19th Amendment This amendment gave women the right to vote
Ida Tarbell This muckraker exposed the abuses of John D. Rockefeller's Standard Oil Trust in her book "The History of the Standard Oil Company"
Jacob Riis Muckraker who took pictures of tenements & overcrowded cities to expose the poor living & working conditions of immigrants. Published these pictures in book, "How the Other Half Lives". Significance: His book would lead to reform all throughout the city
Booker T. Washington an African- American intellectual, born into slavery, who believed that racism would end once blacks acquired useful labor skills and proved their economic value to society; He was also the founder of the Tuskegee Institute
Referendum The process that allows citizens to approve or reject a law passed by a legislature
Recall The process by which voters can remove elected officials from office before their term ends. Significance: This decreased corruption within local governments
Initiative The process in which citizens put a proposed new law directly on the ballot by collecting citizen's signatures on a petition
16th Amendment This allows the federal government to collect income tax
18th Amendment This prohibited the manufacture, sale, and distribution of alcoholic beverages
The Pure Food and Drug Act This law, passed in response to Sinclair's "The Jungle", was enacted to halt the sale of contaminated foods and drugs. It also ensured truth in labeling.
The Meat Inspection Act established strict cleanliness requirements for meat-packers and created a federal meat-inspection program.
Settlement House built as a place where immigrants came to live. Instruction was given in English and how to get a job. Hull House was the first settlement house founded by Jane Addams in Chicago in 1889.
Secret Ballot Allowed voters to cast a vote without election officials knowing who they voted for.
Direct Primary Voters, rather than politicians, would choose candidates for public office.
Spoils System/Patronage Government jobs given to supporters as reward for contribution to politicians.
Pendleton Civil Service Act created a Civil Service Commission that gave exams and selected government employees based on merit
Tuskegee Institute An Institution that served to train African Americans in varying trades to help them escape oppression and achieve economic freedom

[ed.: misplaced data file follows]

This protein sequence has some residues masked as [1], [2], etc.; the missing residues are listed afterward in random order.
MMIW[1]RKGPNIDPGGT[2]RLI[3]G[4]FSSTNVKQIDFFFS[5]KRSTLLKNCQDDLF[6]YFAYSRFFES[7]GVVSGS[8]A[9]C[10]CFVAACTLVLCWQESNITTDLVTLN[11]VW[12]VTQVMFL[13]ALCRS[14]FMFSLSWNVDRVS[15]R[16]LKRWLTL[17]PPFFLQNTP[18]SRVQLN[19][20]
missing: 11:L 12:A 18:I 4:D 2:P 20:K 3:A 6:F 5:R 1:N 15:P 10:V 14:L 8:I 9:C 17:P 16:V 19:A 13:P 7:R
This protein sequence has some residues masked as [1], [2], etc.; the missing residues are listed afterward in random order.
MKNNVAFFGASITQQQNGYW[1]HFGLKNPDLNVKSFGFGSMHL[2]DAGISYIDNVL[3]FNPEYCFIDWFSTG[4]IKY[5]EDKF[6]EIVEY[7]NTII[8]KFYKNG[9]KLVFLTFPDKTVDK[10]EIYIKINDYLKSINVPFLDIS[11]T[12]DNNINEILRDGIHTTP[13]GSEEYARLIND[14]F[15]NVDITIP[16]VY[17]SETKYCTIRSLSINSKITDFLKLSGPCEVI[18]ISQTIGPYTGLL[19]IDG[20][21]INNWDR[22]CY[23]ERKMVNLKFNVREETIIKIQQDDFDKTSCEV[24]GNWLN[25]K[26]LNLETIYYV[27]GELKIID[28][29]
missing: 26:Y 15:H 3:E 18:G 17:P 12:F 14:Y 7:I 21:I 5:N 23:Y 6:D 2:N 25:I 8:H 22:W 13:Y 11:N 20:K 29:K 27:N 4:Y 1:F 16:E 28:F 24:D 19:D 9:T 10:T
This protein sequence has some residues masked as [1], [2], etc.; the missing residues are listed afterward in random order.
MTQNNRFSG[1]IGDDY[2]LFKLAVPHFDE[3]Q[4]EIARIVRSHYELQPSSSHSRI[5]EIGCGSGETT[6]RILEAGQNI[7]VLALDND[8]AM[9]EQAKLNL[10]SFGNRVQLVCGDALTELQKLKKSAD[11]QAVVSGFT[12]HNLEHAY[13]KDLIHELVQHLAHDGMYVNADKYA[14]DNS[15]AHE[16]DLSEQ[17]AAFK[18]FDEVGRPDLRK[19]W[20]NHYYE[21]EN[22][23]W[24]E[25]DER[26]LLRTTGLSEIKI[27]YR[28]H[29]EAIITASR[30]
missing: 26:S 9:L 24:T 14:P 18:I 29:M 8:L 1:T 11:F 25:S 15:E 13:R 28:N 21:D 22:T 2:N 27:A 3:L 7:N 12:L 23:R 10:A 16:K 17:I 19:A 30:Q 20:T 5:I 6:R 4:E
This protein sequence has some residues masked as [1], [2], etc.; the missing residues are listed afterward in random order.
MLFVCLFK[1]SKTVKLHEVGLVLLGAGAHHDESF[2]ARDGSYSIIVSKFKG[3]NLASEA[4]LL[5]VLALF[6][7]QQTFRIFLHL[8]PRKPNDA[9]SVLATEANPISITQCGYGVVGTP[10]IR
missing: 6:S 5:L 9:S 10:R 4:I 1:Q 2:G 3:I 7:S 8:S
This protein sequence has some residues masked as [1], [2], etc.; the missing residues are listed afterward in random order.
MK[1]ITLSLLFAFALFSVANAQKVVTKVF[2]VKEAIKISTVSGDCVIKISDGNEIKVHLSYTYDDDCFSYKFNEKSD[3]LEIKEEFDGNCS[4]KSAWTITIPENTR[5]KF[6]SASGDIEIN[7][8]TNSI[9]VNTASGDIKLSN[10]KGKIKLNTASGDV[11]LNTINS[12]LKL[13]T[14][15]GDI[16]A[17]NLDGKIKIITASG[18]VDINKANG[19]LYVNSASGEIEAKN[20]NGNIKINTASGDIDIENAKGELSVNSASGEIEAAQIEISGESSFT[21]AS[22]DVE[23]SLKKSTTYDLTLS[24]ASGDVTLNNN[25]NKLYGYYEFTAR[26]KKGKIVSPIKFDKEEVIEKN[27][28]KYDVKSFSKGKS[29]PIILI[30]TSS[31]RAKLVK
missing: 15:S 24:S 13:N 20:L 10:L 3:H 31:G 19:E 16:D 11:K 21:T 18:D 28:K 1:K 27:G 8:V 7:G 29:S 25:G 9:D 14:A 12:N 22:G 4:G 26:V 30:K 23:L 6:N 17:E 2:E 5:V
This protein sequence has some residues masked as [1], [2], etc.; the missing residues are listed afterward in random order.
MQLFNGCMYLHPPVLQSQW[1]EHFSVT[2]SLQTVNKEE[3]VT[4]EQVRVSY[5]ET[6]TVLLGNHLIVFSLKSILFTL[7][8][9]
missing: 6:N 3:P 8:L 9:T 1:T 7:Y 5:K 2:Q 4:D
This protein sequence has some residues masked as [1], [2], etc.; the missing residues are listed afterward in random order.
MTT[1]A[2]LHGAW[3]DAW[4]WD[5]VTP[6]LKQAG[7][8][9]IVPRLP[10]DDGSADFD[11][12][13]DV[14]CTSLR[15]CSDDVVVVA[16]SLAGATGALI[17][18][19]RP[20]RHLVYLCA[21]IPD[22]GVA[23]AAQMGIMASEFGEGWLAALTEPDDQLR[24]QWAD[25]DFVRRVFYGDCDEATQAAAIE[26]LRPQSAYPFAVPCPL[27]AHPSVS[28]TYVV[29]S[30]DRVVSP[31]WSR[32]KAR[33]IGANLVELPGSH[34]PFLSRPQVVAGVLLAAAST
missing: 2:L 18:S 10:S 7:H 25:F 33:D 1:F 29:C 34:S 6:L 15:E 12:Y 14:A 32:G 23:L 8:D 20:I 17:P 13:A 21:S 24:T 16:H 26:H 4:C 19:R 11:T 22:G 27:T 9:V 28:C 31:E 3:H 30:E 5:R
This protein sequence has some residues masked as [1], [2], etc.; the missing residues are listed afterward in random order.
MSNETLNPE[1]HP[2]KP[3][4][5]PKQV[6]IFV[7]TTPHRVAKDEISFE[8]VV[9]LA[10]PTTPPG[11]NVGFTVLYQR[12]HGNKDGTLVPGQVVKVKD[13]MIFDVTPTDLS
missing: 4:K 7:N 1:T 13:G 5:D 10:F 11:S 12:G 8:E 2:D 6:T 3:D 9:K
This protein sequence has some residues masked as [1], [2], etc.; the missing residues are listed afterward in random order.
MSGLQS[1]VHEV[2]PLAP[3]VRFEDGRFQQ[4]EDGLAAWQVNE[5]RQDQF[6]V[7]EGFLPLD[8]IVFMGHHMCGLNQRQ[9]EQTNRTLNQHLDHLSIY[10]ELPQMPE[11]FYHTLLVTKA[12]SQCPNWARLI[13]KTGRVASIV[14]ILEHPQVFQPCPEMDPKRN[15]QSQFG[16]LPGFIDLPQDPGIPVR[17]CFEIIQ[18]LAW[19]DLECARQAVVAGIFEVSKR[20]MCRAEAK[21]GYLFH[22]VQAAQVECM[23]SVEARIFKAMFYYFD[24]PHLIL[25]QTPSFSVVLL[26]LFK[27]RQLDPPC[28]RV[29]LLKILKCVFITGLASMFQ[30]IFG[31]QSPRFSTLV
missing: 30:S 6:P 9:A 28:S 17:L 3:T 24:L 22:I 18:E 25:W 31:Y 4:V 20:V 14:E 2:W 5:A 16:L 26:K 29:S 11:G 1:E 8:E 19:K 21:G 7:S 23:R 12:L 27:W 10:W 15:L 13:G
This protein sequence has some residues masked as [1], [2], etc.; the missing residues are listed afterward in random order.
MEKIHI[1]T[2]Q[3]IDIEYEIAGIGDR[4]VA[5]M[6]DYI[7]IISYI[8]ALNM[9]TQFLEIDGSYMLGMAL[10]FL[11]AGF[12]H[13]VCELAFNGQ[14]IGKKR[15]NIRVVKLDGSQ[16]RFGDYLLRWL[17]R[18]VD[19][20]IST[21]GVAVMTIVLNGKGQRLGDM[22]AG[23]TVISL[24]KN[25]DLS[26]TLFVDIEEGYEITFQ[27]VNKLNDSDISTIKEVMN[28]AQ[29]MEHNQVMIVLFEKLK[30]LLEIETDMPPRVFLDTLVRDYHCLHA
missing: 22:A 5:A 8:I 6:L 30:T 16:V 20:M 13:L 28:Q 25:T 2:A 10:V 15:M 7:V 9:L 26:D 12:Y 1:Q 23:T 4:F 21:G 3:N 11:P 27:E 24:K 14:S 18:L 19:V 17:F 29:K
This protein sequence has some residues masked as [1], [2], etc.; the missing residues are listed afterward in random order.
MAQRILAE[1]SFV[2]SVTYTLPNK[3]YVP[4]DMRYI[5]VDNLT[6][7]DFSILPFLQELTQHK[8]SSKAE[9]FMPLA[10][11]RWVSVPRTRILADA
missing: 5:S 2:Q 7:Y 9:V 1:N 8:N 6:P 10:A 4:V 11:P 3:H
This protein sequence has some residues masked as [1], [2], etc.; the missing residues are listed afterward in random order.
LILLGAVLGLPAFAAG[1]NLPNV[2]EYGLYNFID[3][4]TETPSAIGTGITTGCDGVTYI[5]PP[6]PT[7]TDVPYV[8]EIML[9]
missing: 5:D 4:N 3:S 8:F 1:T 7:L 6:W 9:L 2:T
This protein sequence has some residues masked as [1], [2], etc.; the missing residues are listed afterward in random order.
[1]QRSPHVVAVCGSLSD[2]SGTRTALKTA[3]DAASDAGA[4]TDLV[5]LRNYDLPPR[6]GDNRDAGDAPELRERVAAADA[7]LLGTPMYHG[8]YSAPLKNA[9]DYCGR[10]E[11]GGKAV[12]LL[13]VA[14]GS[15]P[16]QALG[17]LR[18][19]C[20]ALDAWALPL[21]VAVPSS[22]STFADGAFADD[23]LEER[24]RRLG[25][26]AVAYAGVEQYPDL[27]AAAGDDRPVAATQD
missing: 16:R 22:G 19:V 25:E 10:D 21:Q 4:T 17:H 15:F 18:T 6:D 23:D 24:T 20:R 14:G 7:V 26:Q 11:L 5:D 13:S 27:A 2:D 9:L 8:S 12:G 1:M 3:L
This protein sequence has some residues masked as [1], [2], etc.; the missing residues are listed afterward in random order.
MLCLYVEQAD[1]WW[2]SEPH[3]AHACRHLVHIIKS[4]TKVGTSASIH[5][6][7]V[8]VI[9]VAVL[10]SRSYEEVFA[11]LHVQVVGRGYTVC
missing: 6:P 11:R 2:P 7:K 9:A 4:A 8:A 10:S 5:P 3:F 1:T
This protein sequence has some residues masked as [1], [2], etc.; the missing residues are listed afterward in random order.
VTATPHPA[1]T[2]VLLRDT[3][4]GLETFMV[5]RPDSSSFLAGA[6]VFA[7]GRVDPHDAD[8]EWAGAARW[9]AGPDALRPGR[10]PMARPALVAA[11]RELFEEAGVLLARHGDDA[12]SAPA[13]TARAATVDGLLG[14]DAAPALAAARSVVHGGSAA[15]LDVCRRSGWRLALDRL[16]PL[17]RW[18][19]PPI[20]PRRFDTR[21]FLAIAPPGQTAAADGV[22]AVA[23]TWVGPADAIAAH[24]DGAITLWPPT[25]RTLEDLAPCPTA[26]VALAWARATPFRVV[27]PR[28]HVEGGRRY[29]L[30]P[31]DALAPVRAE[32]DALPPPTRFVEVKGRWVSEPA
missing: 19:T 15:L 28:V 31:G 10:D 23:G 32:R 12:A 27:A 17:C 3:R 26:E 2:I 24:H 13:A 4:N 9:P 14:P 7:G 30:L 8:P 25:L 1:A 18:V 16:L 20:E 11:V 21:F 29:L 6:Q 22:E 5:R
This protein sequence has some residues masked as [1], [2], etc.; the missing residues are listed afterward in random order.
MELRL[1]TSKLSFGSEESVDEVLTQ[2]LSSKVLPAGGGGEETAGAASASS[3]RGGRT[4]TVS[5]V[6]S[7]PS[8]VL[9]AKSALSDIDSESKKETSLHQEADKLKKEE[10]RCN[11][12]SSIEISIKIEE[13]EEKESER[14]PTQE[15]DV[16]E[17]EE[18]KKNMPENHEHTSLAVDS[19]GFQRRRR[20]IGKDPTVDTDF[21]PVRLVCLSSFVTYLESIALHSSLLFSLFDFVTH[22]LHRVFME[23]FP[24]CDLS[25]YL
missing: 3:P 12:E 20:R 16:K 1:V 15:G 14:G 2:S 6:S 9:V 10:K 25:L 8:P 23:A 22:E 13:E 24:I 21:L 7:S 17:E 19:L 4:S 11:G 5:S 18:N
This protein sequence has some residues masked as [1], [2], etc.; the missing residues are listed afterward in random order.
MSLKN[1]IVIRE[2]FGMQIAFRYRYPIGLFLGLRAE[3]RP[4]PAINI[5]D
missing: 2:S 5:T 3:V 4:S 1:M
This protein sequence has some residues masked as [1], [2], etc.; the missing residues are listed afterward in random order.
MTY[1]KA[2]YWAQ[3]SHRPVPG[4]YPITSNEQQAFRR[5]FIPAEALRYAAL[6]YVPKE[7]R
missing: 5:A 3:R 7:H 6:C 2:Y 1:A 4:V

Populist Party party to represent the common folk (especially farmers). Wanted unlimited coinage of silver to raise farm prices, single term limit for presidents, direct elections of senators, secret ballots, and shorter work days.
Ida B. Wells co-founded NAACP, leading voice in social reform for African-Americans, spoke out against lynching
The Triangle Shirtwaist Fire This fire broke out in a NYC factory and employees were trapped inside due to a lack of safety precautions. The fire killed over 200 people on the top floors. Significance: This event increased the demand for safer working conditions throughout the city
De Facto Segregation Segregation based on the law. Example: Jim Crow Laws
De Jure Segregation Segregation that is not officially written into the law, but has evolved due to social or economic factors
Clayton Antitrust Act 1914 law that made certain monopolistic business practices illegal and protected the rights of labor unions and farm organizations. Strengthened the Sherman Antitrust Act
Plessy vs. Ferguson This Supreme Court case ruled that de jure segregation was lawful as long as the facilities and services were "separate but equal"
"Jim Crow" Laws Laws enacted by southern state and local governments to separate white and black people in public and private facilities.
Eugenics the science of improving a human population by controlled breeding to increase the occurrence of desirable heritable characteristics.
Created by: mselliot